Not all substances used will result in a person becoming physically dependent on it. However addiction may result for some people if substance use becomes frequent; this is in part due to changes in brain chemistry when substances are used as they target the reward centre of the brain; addiction can be summarised by ‘the overwhelming compulsion to use something for non-medicinal reasons’. But addiction can also depend on a number of other factors i.e. biology, environment and stages of a person’s development; addiction can interfere with the ability to resist urges and maintain self-control therefore trying to stop using substances can be extremely difficult.
Not all people who use substances will acknowledge they have an addiction or dependence, some may deny or refuse to believe it is the case. Be sensitive with people, if they feel they are being ‘nagged’ they may not listen to you. Instead offer support and encourage them to make changes, even if they are small ones.
Helping someone who isn’t ready to change their behaviour may be difficult, and the decision for them to get help is ultimately theirs. It is understandable to be concerned or protective over someone who is using substances, but you also need to look after yourself, speak to someone who can support you too.
If you are worried there are some things you can do to support a person who wants to try and stop using substances; stay calm and open-minded.
- Learn about substances, including alcohol – but facts, not myths
- Don’t expect them to ‘just stop’. Some people can but usually it requires effort and some intervention such as learning new skills to manage the desire to use
- You can suggest your friend stay away from situations or places which might entice them – like a mate’s house/pub (but only if they mention it is an issue for them, if they don’t mention it you will sound as if you are suggesting their friends are bad influences – that might not go down too well). Explore with them some other things to do to keep themselves busy i.e. walk, gym, music
- Offer some excuses they can tell people they normally use to avoid situations; i.e. I’ve got something to do, I’ll meet you later, I have an appointment, my mum/dad/aunt is expecting me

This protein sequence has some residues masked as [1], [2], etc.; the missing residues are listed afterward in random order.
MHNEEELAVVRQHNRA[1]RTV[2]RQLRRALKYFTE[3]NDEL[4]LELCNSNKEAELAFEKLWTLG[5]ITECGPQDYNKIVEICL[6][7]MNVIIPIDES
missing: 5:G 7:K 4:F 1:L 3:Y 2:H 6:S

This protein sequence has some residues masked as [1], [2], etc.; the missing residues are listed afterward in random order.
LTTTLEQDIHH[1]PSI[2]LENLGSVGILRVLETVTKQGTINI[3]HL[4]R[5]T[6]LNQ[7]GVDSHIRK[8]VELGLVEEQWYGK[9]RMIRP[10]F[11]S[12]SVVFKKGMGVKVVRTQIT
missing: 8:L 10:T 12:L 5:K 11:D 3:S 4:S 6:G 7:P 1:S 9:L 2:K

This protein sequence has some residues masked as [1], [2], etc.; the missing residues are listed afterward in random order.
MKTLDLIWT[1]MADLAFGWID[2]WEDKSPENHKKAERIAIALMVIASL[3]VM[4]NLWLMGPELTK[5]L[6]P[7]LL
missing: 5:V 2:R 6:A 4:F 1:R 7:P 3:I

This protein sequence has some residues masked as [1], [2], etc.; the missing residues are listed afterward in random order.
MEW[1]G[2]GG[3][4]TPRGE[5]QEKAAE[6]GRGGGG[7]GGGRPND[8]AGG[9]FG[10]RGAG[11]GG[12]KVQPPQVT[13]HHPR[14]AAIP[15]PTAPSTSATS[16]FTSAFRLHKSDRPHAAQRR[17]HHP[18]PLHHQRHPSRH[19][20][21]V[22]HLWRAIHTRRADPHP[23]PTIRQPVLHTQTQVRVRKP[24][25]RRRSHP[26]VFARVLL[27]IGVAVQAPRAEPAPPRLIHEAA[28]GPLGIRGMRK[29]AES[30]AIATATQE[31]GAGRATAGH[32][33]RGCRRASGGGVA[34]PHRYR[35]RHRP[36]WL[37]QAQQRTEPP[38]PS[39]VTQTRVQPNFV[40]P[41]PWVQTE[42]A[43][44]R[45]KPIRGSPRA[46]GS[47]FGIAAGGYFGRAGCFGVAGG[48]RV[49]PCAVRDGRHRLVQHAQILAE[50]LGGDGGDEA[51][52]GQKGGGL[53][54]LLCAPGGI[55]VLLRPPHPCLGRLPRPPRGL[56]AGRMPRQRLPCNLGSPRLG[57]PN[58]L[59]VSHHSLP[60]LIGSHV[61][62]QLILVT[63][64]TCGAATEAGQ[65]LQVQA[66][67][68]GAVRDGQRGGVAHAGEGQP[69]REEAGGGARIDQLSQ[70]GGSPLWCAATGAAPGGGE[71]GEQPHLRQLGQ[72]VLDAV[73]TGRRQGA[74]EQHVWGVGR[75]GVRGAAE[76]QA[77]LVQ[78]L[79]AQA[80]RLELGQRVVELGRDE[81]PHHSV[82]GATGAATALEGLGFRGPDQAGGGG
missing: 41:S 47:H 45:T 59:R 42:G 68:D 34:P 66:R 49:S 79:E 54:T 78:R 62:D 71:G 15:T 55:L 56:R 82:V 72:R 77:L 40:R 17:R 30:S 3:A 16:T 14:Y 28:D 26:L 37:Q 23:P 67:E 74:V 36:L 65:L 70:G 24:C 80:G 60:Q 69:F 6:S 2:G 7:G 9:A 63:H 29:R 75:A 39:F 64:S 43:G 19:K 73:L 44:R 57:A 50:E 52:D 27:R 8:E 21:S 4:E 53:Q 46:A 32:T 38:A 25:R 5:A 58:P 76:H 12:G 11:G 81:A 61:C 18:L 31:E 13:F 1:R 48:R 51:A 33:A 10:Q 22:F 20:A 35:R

- Don’t lecture or bribe; Offer support without ‘nagging’, tell them you are concerned and are willing to help them
- Don’t argue with someone who is under the influence
- Suggest they seek support from a specialist service
- As much as possible make sure you know what is being taken e.g. is it ecstasy? Herbal incense or cannabis?
- If using ecstasy/MDMA – Drink half to 1 pint of water an hour – NO MORE. Start with low dose. Do no re-dose too quickly. On a come down drink isotonic drinks e.g. sports drink to replace loss of salts and minerals in body. Avoid mixing with other substances.
- Chemicals such as MDMA/Ecstasy/cocaine increase your body temperature so take breaks if dancing etc.
- Only use small amounts of any substance. Do not re-dose too quickly. wait for substances to take effect before using more.
- Strengths of substances can vary between batches.
- If snorting powders use your own note or better still your own tube and don’t share this with anyone.
- Rinse your nostrils with clean water between snorts to reduce the risk of nasal damage and to remove particles.
- Alcohol – Know what you’re drinking, be aware of ‘spiking’; alternate between alcohol/soft drink. Drink water to stay hydrated, try to not drink more than 4 units in a day (4 shots of spirits/ approx. 2 pints lager-depending on strength)
- Try to avoid mixing substances with others, especially with alcohol as this increases the chance of overdose.
- Have an excuse ready to leave somewhere if you don’t want to be there or feel unsafe
- Have someone you can call on standby to come and get you
- Before going out, set up a special code with someone; you can text them this code, they can call you and provide an excuse for you to leave somewhere if you need to – no one else will know.